Apart from the imponderable, but deeply important, sentiments and affections which congregate around an ancient and legitimate Royal Family, a hereditary Monarch acquires sovereignty by processes which are wholly different from those by which a dictator seizes, or a President is granted, the headship of the State. The King personifies both the past history and the present identity of the Nation as a whole. Consecrated as he is to the service of his peoples, he possesses a religious sanction and is regarded as someone set apart from ordinary mortals. In an epoch of change, he remains the symbol of continuity; in a phase of disintegration, the element of cohesion; in times of mutability, the emblem of permanence. Governments come and go, politicians rise and fall: the Crown is always there. A legitimate Monarch moreover has no need to justify his existence, since he is there by natural right. He is not impelled as usurpers and dictators are impelled, either to mesmerise his people by a succession of dramatic triumphs, or to secure their acquiescence by internal terrorism or by the invention of external dangers. The appeal of hereditary Monarchy is to stability rather than to change, to continuity rather than to experiment, to custom rather than to novelty, to safety rather than to adventure.

The Monarch, above all, is neutral. Whatever may be his personal prejudices or affections, he is bound to remain detached from all political parties and to preserve in his own person the equilibrium of the realm. An elected President – whether, as under some constitutions, he be no more than a representative functionary, or whether, as under other constitutions, he be the chief executive – can never inspire the same sense of absolute neutrality. However impartial he may strive to become, he must always remain the prisoner of his own partisan past; he is accompanied by friends and supporters whom he may seek to reward, or faced by former antagonists who will regard him with distrust. He cannot, to an equal extent, serve as the fly-wheel of the State.”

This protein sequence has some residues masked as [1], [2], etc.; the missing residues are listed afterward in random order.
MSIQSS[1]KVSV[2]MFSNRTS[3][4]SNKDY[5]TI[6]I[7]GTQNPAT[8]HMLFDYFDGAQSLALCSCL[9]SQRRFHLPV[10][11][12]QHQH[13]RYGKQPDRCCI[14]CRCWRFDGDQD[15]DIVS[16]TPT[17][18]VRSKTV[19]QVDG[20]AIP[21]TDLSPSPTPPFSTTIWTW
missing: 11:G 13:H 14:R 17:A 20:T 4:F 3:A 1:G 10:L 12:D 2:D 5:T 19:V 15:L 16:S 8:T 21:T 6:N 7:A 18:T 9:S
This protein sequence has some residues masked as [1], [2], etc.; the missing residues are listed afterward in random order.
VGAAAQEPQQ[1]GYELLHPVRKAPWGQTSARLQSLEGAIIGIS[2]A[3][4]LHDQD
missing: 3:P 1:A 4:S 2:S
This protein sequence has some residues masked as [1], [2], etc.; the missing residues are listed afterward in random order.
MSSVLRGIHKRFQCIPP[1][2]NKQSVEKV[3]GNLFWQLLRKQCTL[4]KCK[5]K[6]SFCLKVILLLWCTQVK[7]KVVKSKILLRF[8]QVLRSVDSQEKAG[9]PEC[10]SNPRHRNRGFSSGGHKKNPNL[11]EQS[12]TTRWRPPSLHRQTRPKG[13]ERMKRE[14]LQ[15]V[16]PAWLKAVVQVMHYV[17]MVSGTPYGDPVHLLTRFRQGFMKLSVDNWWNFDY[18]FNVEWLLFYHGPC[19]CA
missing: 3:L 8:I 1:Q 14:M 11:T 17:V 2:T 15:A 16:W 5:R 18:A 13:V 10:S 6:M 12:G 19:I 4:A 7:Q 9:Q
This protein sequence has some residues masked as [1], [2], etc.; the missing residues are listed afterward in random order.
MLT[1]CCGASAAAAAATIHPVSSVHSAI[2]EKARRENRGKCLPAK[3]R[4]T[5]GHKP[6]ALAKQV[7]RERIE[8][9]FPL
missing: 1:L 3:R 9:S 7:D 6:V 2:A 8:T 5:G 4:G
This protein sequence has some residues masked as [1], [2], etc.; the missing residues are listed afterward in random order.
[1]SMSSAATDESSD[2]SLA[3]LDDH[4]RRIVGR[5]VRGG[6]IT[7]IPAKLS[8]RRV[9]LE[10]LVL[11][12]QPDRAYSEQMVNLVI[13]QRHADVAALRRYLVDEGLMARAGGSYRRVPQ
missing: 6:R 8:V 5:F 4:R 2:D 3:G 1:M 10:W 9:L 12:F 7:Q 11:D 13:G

Harold Nicholson

إحسان عبد القدوس
“إن المجتمع في كل مكان ديكتاتور عنيد طاغ يحيل الأفراد إلى قطيع .. إلى مجموعة من طوابع البريد كلها في حجم واحد ولون واحد وصورة واحدة وكل منها تحمل ختم المجتمع الذي تنتمي إليه”
إحسان عبد القدوس, لا تطفئ الشمس - الجزء الأول

علاء الأسواني
“الشعب المصري يعشق البطل الديكتاتور ويحس بالأمان عندما يخضع للإستبداد”
علاء الأسواني, جمهورية كأن

Mehmet Murat ildan
“Stop obeying a dictator; you will then see that he is nothing! Stop obeying a king; you will then see that he is nothing! If you refuse the Devil, you will then see that he will shade away!”